As soon as I made it to the bathroom, dense warm tears started rolling down my face. It was the kind of crying that left my face red, my eyes puffy, and my skin itchy and damp. All I wanted to do was cry, to shrink so small into my own self that nothing could harm me.
My heart was slowly tearing open inside of me. I didn’t want anyone to see me like this. I wished I could be teleported out of the cold, dirty bathroom stall to a comfortable place, into my cozy, warm bed.
I heard the loud ringing of the bell and instantly felt some relief; everyone would be rushing to lunch, and the hallways would clear. That was my chance to escape unseen. I waited for the hallways to clear and rushed back to my desk where I had left all my belongings. I grabbed my light-pink Jansport backpack and textbooks and headed home.
I wasn’t the kind of person to ever skip class, but in that moment, nothing phased me.
The minute I walked out of the large, loud side doors of my high school, a layer of shame started peeling off of my body. Thank God it was Friday, and I would have a few days without facing anyone. I didn’t want anyone to know. How would I face my friends on Monday?
You want to know the real reason why I didn’t get into A&M on my first try? It wasn’t because I wasn’t capable or smart enough; it was because my focus had been on shrinking my body instead of growing my potential.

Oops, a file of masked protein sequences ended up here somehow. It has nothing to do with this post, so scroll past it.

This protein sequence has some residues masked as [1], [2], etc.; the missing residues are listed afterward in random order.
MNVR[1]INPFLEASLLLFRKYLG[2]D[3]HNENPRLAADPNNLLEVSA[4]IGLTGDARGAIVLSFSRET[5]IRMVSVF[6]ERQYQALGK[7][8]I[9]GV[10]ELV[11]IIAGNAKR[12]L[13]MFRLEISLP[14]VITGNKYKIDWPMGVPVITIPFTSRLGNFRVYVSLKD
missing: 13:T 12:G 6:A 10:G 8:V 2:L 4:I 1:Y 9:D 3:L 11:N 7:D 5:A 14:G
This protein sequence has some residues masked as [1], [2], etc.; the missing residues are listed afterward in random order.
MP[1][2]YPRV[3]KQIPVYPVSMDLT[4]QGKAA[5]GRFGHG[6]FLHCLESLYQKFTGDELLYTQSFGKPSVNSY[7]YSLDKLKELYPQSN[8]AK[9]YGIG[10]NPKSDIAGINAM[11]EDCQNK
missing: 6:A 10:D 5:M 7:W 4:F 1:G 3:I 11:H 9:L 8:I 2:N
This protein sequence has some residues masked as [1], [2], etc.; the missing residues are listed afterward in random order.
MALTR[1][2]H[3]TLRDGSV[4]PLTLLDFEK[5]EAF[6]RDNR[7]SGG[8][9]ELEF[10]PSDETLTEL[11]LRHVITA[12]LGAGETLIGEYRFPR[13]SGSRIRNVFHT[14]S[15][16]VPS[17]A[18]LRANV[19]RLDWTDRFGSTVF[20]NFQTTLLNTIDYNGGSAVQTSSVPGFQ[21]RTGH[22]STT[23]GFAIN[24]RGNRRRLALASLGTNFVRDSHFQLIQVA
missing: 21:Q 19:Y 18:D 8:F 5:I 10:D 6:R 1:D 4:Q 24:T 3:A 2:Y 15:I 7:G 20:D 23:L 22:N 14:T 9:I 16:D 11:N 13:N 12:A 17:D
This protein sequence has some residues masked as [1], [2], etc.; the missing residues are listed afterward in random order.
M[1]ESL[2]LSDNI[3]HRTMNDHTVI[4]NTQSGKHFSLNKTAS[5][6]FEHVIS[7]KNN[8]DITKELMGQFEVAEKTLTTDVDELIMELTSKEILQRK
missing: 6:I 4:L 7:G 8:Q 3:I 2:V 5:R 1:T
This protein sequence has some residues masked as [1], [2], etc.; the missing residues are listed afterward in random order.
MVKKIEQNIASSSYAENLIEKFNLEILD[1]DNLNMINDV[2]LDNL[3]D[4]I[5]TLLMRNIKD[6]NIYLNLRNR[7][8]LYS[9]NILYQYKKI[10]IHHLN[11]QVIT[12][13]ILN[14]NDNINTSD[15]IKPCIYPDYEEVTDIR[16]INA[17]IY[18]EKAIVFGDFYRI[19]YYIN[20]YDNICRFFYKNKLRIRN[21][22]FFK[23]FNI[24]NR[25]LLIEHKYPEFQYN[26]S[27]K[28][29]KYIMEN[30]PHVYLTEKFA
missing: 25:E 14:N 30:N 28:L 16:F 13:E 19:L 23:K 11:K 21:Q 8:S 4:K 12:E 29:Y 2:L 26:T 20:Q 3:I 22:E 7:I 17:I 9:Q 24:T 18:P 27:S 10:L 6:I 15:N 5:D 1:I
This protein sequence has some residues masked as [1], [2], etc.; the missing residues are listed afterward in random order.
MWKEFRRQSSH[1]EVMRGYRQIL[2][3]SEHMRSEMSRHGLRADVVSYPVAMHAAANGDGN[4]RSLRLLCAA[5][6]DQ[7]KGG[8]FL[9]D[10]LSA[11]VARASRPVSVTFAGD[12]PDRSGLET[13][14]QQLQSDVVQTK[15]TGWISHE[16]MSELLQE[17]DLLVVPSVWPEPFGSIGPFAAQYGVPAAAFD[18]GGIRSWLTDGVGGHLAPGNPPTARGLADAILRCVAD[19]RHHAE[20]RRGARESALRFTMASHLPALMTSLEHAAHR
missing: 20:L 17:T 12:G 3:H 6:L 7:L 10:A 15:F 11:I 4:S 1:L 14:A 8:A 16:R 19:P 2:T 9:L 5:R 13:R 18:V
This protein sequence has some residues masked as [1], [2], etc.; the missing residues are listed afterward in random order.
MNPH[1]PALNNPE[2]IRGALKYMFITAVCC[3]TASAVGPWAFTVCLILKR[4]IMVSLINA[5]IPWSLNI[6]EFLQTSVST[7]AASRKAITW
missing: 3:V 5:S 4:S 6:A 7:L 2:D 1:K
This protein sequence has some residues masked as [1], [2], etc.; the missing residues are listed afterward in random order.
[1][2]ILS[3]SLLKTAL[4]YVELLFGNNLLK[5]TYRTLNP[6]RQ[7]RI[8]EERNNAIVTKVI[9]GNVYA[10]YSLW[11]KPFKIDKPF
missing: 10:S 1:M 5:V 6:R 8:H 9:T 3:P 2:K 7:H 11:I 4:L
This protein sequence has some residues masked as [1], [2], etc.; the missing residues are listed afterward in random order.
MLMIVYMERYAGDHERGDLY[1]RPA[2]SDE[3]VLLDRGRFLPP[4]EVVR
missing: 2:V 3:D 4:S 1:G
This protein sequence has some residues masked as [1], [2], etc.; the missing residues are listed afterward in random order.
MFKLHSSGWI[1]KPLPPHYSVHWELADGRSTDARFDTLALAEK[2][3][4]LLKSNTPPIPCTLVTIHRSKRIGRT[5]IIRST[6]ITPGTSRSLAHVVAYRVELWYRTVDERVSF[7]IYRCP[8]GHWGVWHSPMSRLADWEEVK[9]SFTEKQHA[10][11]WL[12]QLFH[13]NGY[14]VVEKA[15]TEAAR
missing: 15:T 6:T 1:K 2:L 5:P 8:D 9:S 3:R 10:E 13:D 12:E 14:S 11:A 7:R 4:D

My eating disorder had taken over my focus. I spent all of my time counting calories so that I would stay small. I hadn’t realized that in doing so I was giving up a life I wanted.
That’s really all diets and eating disorders do for you—they make you small. They rob you of your ability to thrive and change the world, leaving you with a false sense of control that temporarily satisfies an undernourished body.
When we physically shrink ourselves, we shrink our lives.
Little did I know that binges were my body’s way of responding to restriction—psychologically and physically. Each time I was lacking nourishment, my body would try to fill me up. My body was doing everything it could to keep me alive and safe. I didn’t realize it then, but each of those moments were red flags waving in the wind, begging for my attention: Lucia, there is something wrong. We can’t keep doing this.
Our body always knows exactly how to bring us back into balance, even when it feels like it’s totally out of control and nothing makes sense. It’s not our job to understand and make sense of every little thing our body is doing, but it is our responsibility to be aware, slow down, and listen to our body’s nudges—our intuition.
Sometimes to gain trust in ourselves again, we must first experience losing it.
The moments that change our life may be our hardest moments, but they are there to guide us. Each time we feel lost or out of control in our body or life, it is simply an opportunity to ask what we will do next, a crossroad in our experience.
These are our big, pivotal moments—the ones that help us find ourselves again.